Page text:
Canada on the Doorstep: 1939

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The customs of Halloween likely derive more from the ancient Celtic festival of Samhain pronounced SOW-in , with sow as in a female pig , which some argue was appropriated by early Christians to convert the Celtic people. It was observed annually in Britain and Ireland on 1 November, marking the end of the harvest and the beginning of winter.

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Over the centuries, it also came to be recognized as the Celtic New Year, though research suggests this was not originally the case. Led in their religious practice by Druids the Celtic clergy , the Celts believed that the beginning of this day — the evening of 31 October — marked the division between the light and dark halves of the year. It was believed to be a spiritually liminal time, when the boundary between the living and the dead was at its thinnest and all manner of ghosts, fairies and demons, including the souls of the dead, were able to visit the living.

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In Celtic Halloween customs, people wore costumes and masks to disguise themselves and ward off harmful spirits. The bones of slaughtered animals were cast into communal fires to aid the dead on their journey. Meals were prepared for the living and the dead. Ritual offerings were left out to appease malevolent spirits that would otherwise bring bad luck to the home or the community. The practice of begging for offerings from a household, originally known as souling or mumming , dates back to the Middle Ages and is considered the precursor of the modern practice of trick-or-treating.

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As Halloween celebrations grew more secular, this practice was adopted by children. Instead of saying prayers, they would sing songs, recite poems or perform other entertaining tricks in exchange for nuts , fruit or coins. The practice of dressing children in disguise guising for souling became common during the 19th century. Halloween postcards and greeting cards were also very popular between about and There is some debate about the origins of this practice; some believe that carved turnips were used as lanterns on Samhain, while others claim that this was an adaptation of the old Christian custom of commemorating souls in purgatory by lighting candles in turnips.


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According to Irish folklore, Stingy Jack was a drunkard and a cheat who was refused entry into both heaven because he was a miser and hell because he played tricks on the devil. Stingy Jack was condemned to roam the dimension between the living and the dead until Judgement Day with only an ember from hell to light his way.

Canada on the Doorstep: 1939

He kept the ember in a carved-out turnip as a lantern and thus was known as Jack of the lantern , or Jack-o'-Lantern. These vegetables were placed in the window or on the doorstep to frighten away Stingy Jack and other evil spirits. Irish and Scottish immigrants to Canada and the United States brought the custom with them and adapted it to the larger, naturally hollow, native North American pumpkin , which has since become equally popular in Britain. Pumpkin-carving contests occur all over Canada on or around Halloween, particularly in Nova Scotia, where whole communities compete e.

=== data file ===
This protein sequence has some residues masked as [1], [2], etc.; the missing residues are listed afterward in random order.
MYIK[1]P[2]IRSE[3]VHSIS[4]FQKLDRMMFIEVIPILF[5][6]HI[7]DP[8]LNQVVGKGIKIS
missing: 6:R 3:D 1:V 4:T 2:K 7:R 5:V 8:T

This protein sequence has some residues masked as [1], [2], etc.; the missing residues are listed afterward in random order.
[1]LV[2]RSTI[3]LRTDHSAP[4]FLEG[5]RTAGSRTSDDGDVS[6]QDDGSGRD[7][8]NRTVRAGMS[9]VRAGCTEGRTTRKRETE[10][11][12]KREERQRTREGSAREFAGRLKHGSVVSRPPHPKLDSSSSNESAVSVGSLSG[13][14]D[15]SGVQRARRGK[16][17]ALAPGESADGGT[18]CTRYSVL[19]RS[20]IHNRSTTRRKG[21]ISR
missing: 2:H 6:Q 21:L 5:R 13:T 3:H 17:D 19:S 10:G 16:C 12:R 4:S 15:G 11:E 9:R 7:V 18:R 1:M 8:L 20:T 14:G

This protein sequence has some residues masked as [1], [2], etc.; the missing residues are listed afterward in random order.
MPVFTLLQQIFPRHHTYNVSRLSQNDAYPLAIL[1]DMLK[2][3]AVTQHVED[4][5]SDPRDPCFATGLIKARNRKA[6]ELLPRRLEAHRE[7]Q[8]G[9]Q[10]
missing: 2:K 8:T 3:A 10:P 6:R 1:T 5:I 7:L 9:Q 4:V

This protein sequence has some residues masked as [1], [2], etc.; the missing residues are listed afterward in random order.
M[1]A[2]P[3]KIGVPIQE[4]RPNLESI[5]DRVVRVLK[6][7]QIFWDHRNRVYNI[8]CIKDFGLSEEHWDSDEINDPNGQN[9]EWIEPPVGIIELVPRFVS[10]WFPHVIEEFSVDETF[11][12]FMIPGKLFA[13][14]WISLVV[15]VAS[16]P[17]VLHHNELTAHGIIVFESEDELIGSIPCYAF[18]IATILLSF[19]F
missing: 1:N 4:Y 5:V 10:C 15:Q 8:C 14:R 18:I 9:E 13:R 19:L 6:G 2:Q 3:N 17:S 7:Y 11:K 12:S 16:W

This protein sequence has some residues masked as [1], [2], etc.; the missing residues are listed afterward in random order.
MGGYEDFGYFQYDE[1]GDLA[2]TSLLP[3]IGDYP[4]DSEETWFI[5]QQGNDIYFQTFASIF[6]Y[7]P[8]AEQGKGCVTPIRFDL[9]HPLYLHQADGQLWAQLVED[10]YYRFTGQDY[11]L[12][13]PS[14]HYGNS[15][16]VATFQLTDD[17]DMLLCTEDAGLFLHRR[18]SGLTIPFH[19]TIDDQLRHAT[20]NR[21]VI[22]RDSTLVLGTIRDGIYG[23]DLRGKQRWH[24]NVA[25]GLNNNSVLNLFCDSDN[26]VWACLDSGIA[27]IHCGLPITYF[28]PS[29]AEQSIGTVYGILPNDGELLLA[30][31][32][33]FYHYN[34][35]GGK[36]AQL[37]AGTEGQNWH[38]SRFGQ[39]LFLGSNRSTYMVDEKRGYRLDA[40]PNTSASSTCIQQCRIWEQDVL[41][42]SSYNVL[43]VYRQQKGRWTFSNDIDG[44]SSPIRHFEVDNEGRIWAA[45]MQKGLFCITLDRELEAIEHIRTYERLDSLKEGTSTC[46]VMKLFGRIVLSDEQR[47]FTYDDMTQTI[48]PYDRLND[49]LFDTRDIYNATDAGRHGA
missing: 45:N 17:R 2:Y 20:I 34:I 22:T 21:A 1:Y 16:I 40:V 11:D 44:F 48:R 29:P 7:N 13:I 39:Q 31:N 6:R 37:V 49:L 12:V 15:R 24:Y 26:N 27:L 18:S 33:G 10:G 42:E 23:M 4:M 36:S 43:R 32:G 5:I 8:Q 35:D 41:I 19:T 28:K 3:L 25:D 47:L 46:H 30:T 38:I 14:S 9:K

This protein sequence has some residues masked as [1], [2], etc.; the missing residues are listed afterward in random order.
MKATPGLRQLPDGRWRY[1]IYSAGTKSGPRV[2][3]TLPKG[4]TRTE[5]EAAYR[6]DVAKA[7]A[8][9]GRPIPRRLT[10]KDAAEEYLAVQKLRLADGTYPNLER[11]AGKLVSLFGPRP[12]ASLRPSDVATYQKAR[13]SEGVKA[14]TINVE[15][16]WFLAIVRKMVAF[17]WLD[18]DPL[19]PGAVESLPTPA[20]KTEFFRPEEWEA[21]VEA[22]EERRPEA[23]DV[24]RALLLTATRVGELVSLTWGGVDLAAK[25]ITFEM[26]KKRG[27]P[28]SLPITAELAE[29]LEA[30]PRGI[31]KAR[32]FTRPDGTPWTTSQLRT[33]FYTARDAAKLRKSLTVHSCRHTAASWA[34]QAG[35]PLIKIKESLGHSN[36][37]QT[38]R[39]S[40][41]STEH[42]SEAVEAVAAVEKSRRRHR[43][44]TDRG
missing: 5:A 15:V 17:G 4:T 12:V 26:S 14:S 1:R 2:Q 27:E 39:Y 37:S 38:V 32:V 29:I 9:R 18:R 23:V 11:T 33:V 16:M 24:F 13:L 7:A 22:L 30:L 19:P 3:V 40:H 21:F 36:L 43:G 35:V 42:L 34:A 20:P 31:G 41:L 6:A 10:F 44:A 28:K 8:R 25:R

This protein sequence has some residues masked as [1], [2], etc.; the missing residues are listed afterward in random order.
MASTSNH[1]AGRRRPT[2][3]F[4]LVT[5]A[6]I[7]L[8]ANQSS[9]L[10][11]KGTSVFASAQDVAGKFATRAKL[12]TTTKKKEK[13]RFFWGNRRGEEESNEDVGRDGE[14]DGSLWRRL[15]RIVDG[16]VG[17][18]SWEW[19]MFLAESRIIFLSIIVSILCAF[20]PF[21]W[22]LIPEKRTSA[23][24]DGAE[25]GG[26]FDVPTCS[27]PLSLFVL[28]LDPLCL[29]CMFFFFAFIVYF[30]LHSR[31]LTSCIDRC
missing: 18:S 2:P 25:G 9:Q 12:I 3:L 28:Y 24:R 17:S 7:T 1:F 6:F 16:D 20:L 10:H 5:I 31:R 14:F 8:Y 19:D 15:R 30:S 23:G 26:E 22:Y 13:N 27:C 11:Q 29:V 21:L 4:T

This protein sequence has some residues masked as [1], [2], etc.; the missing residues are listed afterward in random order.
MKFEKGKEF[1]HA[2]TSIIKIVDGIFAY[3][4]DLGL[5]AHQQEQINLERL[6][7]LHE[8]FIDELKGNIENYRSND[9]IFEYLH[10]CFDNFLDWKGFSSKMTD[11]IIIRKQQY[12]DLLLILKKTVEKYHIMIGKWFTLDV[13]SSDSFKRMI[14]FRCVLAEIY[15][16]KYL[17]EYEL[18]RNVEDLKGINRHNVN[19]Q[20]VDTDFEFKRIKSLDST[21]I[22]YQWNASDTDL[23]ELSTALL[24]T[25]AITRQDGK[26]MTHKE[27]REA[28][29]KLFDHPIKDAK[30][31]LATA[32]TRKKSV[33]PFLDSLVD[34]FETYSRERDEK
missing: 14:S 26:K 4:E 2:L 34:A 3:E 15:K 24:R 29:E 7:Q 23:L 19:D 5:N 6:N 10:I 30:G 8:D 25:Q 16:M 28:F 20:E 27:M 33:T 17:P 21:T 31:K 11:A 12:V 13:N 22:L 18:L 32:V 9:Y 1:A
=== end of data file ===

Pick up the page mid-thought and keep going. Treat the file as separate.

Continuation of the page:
The first recorded instance in North America of children dressing in disguise on Halloween was in Vancouver , BC, in The first recorded use of the term trick or treat in North America was in the Lethbridge Herald on 4 November in reference to festivities in nearby Blackie, Alberta:.

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No real damage was done except to the temper of some who had to hunt for wagon wheels, gates, wagons, barrels, etc. Trick or treating waned during the Second World War , due primarily to sugar rations, but was revived with renewed vigour with the rise of the suburbs in the s.

The campaign continues to operate door-to-door on Halloween in the US. The popularity of Halloween has grown tremendously since the s, when it morphed from a holiday observed by children to one celebrated by kids and adults alike. The commercial revenue generated by Halloween more than doubled between and , making the holiday the second-most commercially successful in the world behind Christmas. According to a survey, 68 per cent of Canadians celebrate Halloween and 33 per cent of adults attend a Halloween party.

The holiday has also become a flashpoint for controversy, with costumes drawing wide public criticism for sexualizing young girls and depicting racial and ethnic stereotypes. David J. Louis passenger who survived Holocaust. Politics professor Rhoda Howard-Hassmann, who teaches at Wilfrid Laurier University and tracks political apologies, told Global News that this apology is largely symbolic.

But she explained that not all official apologies are equal — some include compensation to those affected, while others further political agendas.

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But she noted that some apologies, like ones offered to Indigenous Peoples for past injustices, are often not received well. Canadian Jewish leaders say that means the prime minister must acknowledge modern-day problems the community faces. Trudeau mentioned that idea in a letter to Jewish leaders following the shooting.

The latest figures on hate crimes from Statistics Canada show the Jewish population was the most frequent target of religiously motivated hate crimes in Anti-Semitic incidents increased 24 per cent that year.

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